Hard copies of the report will be available at this year’s “EC Jamboree” hosted by the American Society for Emergency Contraception and the International Consortium on Emergency Contraception, September 25 & 26 in New York City at Baruch College.
Tackling fistula in Ethiopia
|Fistula Survivor, Tsehaynesh
Photo by Pathfinder International
The year 2020 represents two ambitious deadlines for Ethiopia: like the 68 other countries that are a part of FP2020, giving many more women and girls access to family planning services and supplies, and uniquely, eliminating obstetric fistula.
While E2A plays a part in both of these country commitments through its support of the Integrated Family Health Program (IFHP), with new funding from USAID Ethiopia, E2A, over the next two years, will dedicate several activities specifically to obstetric fistula elimination. Pathfinder International leads both IFHP and E2A, and will continue to play a primary role in the fistula-elimination work.
National Fistula Elimination Plan
E2A will directly assist with the Government of Ethiopia’s National Fistula Elimination Plan, which seeks to intensify efforts to identify, repair, and rehabilitate women with obstetric fistula across 291 woredas (districts) currently supported by IFHP. The plan includes a phased approach that begins with applying a fistula-eradication strategy in 20 woredas and then replicating that strategy in the other woredas. With technical guidance from E2A’s core partner Management Sciences for Health, E2A will also focus on building the organizational capacity of Hamlin Fistula Ethiopia. Hamlin Fistula Ethiopia runs the Addis Ababa Fistula Hospital, its regional centers, the Hamlin College of Midwives, and the Desta Mender rehabilitation center for fistula patients.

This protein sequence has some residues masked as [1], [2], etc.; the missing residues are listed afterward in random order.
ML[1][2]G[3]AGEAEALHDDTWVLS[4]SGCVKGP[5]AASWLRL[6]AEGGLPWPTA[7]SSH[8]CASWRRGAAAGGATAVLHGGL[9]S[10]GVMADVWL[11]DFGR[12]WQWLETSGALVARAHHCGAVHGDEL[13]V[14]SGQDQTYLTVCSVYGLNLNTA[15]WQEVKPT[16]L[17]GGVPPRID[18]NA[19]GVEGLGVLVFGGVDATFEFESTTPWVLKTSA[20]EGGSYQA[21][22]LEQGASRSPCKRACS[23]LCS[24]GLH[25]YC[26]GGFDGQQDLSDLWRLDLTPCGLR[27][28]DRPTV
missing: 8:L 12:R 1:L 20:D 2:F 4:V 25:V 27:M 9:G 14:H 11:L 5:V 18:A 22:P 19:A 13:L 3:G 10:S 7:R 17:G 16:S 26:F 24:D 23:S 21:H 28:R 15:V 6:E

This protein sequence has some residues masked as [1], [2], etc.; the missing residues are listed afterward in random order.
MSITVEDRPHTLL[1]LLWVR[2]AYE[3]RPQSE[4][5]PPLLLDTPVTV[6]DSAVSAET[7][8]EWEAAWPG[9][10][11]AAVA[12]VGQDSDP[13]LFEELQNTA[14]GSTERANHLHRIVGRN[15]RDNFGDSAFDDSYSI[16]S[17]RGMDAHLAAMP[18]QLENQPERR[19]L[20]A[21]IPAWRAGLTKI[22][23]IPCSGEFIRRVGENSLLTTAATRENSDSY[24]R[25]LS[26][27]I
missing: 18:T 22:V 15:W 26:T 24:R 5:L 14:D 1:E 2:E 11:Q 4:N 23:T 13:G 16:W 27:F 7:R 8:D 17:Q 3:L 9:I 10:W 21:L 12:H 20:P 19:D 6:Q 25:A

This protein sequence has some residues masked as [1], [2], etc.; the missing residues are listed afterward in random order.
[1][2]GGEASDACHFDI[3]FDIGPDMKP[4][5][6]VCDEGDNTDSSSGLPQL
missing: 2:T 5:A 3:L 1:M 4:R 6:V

The approach to fistula elimination that will be applied in the 20 woredas is based on the successful approach already applied by Pathfinder International through its leadership of IFHP. A new technical publication—Strengthening the Continuum of Care for Fistula Prevention and Repair in Ethiopia—describes the approach.
Assessment of postabortion care family planning in four West African countries
Despite the promise of high-quality postabortion care , in many settings, family planning is still not included in postabortion care services. And when family planning counseling is provided, contraceptives are not offered simultaneously or at a reasonable cost, limiting women’s access to these methods. Providers still lack training on how to effectively and sensitively counsel postabortion care clients on family planning, and many health facilities are still without the resources necessary to offer high-quality postabortion care family planning services at the point of treatment.
E2A recently published a comprehensive report detailing its assessment of postabortion care programs in Burkina Faso, Guinea, Senegal, and Togo. The assessments, conducted in 2012-2013, examined the implementation of action plans by these four countries for strengthening postabortion family planning services. Findings within the four countries suggest that while some progress has been made implementing postabortion care services within targeted health facilities, much work remains to be done in order to maintain achievements and overcome continuing challenges.
Findings from the report were presented at a regional meeting last October in Saly, Senegal with ministry of health representatives from across Francophone West Africa and Rwanda, as well as staff from multilateral and nongovernmental organizations working in the region to strengthen postabortion care. Based on the findings, countries developed draft roadmaps for strengthening postabortion care, with a focus on the family planning component. Examples of the draft roadmaps are included in the meeting report.
In Burkina Faso and Togo, E2A is now working on elements of the two country roadmaps—by assisting with the development of a national postabortion care strategy in Burkina Faso and strengthening provider capacity to deliver quality postabortion care services in Togo.
E2A will present findings from the postabortion care assessment at the Third Global Symposium on Health Systems Research in Cape Town, South Africa, on October 3.